FAA issues AD to address potential KC-46 critical function loss

FAA is addressing a potentially unsafe condition on the KC-46
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The United States Federal Aviation Administration (FAA) is issuing an airworthiness directive (AD) to address a potentially unsafe condition on the Boeing KC-46 Pegasus, a military aircraft based on the Boeing 767-200. 

The FAA said that it had “received a report of an arcing event on an electrical terminal lug in the P34 panel that caused heat and smoke damage within the panel”. Following an investigation into the matter, it was found that the arcing was caused by a “loose power feeder terminal lug connection” and the agency highlighted that the terminal lug was “not torqued to the required specifications”. 

After additional inspections, the FAA went on to identify “multiple findings of under-torqued terminal lugs” and determined that it “could result in arcing that may lead to loss of critical function and loss of continued safe flight and landing” if the condition was not addressed. 

The AD, which was published on April 4, 2023, is effective from April 20, 2023, and is a final rule. 

Workmanship issue 

The FAA noted that, since this is “a workmanship issue”, the AD will not affect the Boeing 767F, which is manufactured at the same facility in Everett, Washington.  

To address the condition, operators will have to visually inspect electrical terminal lugs, wires, and attached components in certain electrical power panels for electrical arcing damage, and repair or replacement of any damaged part. The FAA also mandated a “detailed inspection of each terminal lug for loose lugs in certain power panels, and retorquing each loose terminal lug”. 

In total, the cost of compliance is $3,655 per inspection cycle consisting of 43 work hours valued at $85 per hour. According to the regulator, there are no US-registered KC-46s affected by the AD. On-condition costs, namely the removal and replacement of terminal lugs and the torquing of the lugs, each action will take one work hour at a cost of $85 per hour. 

The FAA noted that operators of the KC-46 must carry out a “general visual inspection (GVI) for electrical arcing damage of electrical terminal lugs, wires, and attached components in certain power panels, and before further flight, repair any damage found”. They will also be required to complete a “detailed inspection of each terminal lug for loose lugs in power panels, and, before further flight, apply torque to each loose terminal lug”.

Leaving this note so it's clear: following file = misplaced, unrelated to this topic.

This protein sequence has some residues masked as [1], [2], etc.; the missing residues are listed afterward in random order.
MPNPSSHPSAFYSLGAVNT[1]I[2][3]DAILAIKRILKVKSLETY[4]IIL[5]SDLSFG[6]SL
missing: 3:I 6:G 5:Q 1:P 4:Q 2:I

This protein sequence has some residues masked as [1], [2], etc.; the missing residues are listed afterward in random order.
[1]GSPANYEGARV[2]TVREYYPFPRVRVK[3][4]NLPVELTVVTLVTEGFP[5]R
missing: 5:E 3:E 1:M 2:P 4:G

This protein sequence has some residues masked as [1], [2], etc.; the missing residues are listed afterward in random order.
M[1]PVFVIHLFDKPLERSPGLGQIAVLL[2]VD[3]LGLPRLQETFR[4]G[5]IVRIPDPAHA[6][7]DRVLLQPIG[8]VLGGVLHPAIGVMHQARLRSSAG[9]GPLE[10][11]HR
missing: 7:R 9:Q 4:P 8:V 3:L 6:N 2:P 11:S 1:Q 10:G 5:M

The action must be completed within 10 months of the effective date of the directive. 

Boeing had previously suspended deliveries of the KC-46 and Boeing 767F due to an issue with the aircraft’s center fuel tanks when a supplier failed to follow the proper cleaning and paint adhesion procedures. This resulted in the potential clogging of the fuel filter, restricting the flow of fuel to the aircraft’s engines. 

The manufacturer resumed deliveries of both aircraft in March 2023, handing over one 767F to FedEx Express, registered as N283FE, and a KC-46 to the United States Air Force (USAF), registered as 19-46007. Both aircraft were delivered on March 24, 2023. 

Riddled with problems 

The KC-46 program has encountered a number of problems and Boeing was forced to book charges related to the program totaling billions of dollars. 

For example, prior to its first delivery to the USAF in January 2019, it was discovered that the Remote Vision System (RVS), developed by Rockwell Collins, was not working properly. Further problems followed, including issues with the fuel boom, improperly working cargo hold fasteners, and excessive fuel leaks. 

Throughout 2019, deliveries were suspended twice due to quality concerns. The USAF found loose tools and other foreign object debris (FOD) in its KC-46s due to the “manufacturing discipline issue,” according to then-Secretary of the USAF, Heather Wilson. 

Since Boeing has a fixed price contract with the US government on the KC-46 program of $4.9 billion, this means that any additional costs could result in Boeing recording “an earnings charge and/or provide refunds to the U.S. government,” read the company’s Q4 2022 report. 

In 2022, Boeing booked a total of $1.3 billion of charges related to the KC-46 program, while in 2021 the amount was $402 million. In total, Boeing has booked $6.8 in charges since 2011. That number is set to go up due to the center fuel tank issue. During the Bank of America Global Industrials Conference on March 22, 2023, the Chief Financial Officer (CFO) and Executive Vice President of Boeing Finance said that the company will book another charge, presumably to be announced during the company’s Q1 2023 result presentation. 

Boeing is scheduled to hold an annual investors conference on April 18, 2023. While the manufacturer is yet to announce the publishing date for its Q1 2023 results, its Q1 2022 results were announced on April 27, 2022. 

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